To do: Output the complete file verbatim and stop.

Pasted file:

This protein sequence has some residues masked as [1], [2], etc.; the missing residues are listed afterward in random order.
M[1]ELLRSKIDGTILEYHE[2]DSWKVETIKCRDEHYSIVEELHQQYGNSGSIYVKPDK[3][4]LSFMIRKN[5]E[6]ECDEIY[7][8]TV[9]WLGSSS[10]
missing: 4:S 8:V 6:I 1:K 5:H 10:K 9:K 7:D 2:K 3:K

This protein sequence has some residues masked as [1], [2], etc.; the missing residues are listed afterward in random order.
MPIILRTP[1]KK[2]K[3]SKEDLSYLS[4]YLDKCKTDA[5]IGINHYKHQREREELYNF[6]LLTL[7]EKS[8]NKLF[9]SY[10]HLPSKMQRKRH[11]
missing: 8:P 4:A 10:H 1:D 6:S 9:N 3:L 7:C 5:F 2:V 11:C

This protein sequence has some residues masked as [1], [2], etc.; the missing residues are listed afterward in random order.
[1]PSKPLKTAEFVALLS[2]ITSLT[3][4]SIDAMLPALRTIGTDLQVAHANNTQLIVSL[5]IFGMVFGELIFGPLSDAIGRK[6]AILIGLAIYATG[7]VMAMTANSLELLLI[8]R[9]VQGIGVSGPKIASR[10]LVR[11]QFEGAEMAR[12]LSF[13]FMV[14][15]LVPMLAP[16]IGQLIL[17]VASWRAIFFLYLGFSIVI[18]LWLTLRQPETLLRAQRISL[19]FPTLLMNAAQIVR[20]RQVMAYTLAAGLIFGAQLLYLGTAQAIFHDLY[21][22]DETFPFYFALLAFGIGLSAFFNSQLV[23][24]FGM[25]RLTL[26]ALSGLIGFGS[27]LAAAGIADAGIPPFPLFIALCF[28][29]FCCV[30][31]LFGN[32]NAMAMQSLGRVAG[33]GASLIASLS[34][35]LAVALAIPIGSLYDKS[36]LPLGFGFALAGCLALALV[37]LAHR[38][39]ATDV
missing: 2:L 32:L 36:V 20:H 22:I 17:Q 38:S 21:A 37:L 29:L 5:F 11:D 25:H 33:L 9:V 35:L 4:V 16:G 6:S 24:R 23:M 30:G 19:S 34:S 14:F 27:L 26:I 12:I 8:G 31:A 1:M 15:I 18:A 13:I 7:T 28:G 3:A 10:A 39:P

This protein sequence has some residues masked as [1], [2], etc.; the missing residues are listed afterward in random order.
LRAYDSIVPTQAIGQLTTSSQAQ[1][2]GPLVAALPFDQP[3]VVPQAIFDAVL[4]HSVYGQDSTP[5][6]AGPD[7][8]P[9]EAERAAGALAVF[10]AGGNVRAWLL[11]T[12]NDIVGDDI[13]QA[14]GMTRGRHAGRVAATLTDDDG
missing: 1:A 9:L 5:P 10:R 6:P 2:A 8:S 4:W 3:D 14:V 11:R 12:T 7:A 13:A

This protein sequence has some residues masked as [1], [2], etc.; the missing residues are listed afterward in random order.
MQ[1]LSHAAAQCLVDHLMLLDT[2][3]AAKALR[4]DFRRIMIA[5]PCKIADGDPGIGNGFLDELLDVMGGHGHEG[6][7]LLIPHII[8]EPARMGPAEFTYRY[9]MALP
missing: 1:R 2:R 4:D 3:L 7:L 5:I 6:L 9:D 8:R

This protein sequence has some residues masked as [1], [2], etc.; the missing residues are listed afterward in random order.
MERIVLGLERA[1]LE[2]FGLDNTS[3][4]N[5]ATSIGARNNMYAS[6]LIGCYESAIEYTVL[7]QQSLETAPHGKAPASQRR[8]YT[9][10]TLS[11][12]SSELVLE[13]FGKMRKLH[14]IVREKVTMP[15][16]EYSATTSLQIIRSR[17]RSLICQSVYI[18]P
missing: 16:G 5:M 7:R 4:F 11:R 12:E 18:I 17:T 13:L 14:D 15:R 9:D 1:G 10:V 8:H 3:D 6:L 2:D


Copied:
This protein sequence has some residues masked as [1], [2], etc.; the missing residues are listed afterward in random order.
M[1]ELLRSKIDGTILEYHE[2]DSWKVETIKCRDEHYSIVEELHQQYGNSGSIYVKPDK[3][4]LSFMIRKN[5]E[6]ECDEIY[7][8]TV[9]WLGSSS[10]
missing: 4:S 8:V 6:I 1:K 5:H 10:K 9:K 7:D 2:K 3:K

This protein sequence has some residues masked as [1], [2], etc.; the missing residues are listed afterward in random order.
MPIILRTP[1]KK[2]K[3]SKEDLSYLS[4]YLDKCKTDA[5]IGINHYKHQREREELYNF[6]LLTL[7]EKS[8]NKLF[9]SY[10]HLPSKMQRKRH[11]
missing: 8:P 4:A 10:H 1:D 6:S 9:N 3:L 7:C 5:F 2:V 11:C

This protein sequence has some residues masked as [1], [2], etc.; the missing residues are listed afterward in random order.
[1]PSKPLKTAEFVALLS[2]ITSLT[3][4]SIDAMLPALRTIGTDLQVAHANNTQLIVSL[5]IFGMVFGELIFGPLSDAIGRK[6]AILIGLAIYATG[7]VMAMTANSLELLLI[8]R[9]VQGIGVSGPKIASR[10]LVR[11]QFEGAEMAR[12]LSF[13]FMV[14][15]LVPMLAP[16]IGQLIL[17]VASWRAIFFLYLGFSIVI[18]LWLTLRQPETLLRAQRISL[19]FPTLLMNAAQIVR[20]RQVMAYTLAAGLIFGAQLLYLGTAQAIFHDLY[21][22]DETFPFYFALLAFGIGLSAFFNSQLV[23][24]FGM[25]RLTL[26]ALSGLIGFGS[27]LAAAGIADAGIPPFPLFIALCF[28][29]FCCV[30][31]LFGN[32]NAMAMQSLGRVAG[33]GASLIASLS[34][35]LAVALAIPIGSLYDKS[36]LPLGFGFALAGCLALALV[37]LAHR[38][39]ATDV
missing: 2:L 32:L 36:V 20:H 22:I 17:Q 38:S 21:A 37:L 29:L 5:F 11:D 25:H 33:L 9:V 35:L 4:V 16:G 6:S 24:R 23:M 30:G 19:S 34:S 14:F 27:L 26:I 12:I 8:G 31:A 1:M 15:I 18:A 13:I 7:T 28:G 3:A 10:A 39:P

This protein sequence has some residues masked as [1], [2], etc.; the missing residues are listed afterward in random order.
LRAYDSIVPTQAIGQLTTSSQAQ[1][2]GPLVAALPFDQP[3]VVPQAIFDAVL[4]HSVYGQDSTP[5][6]AGPD[7][8]P[9]EAERAAGALAVF[10]AGGNVRAWLL[11]T[12]NDIVGDDI[13]QA[14]GMTRGRHAGRVAATLTDDDG
missing: 1:A 9:L 5:P 10:R 6:P 2:A 8:S 4:W 3:D 14:V 11:R 12:T 7:A 13:A

This protein sequence has some residues masked as [1], [2], etc.; the missing residues are listed afterward in random order.
MQ[1]LSHAAAQCLVDHLMLLDT[2][3]AAKALR[4]DFRRIMIA[5]PCKIADGDPGIGNGFLDELLDVMGGHGHEG[6][7]LLIPHII[8]EPARMGPAEFTYRY[9]MALP
missing: 1:R 2:R 4:D 3:L 7:L 5:I 6:L 9:D 8:R

This protein sequence has some residues masked as [1], [2], etc.; the missing residues are listed afterward in random order.
MERIVLGLERA[1]LE[2]FGLDNTS[3][4]N[5]ATSIGARNNMYAS[6]LIGCYESAIEYTVL[7]QQSLETAPHGKAPASQRR[8]YT[9][10]TLS[11][12]SSELVLE[13]FGKMRKLH[14]IVREKVTMP[15][16]EYSATTSLQIIRSR[17]RSLICQSVYI[18]P
missing: 16:G 5:M 7:R 4:F 11:R 12:E 18:I 17:T 13:L 14:D 15:R 9:D 1:G 10:V 8:H 3:D 6:L 2:D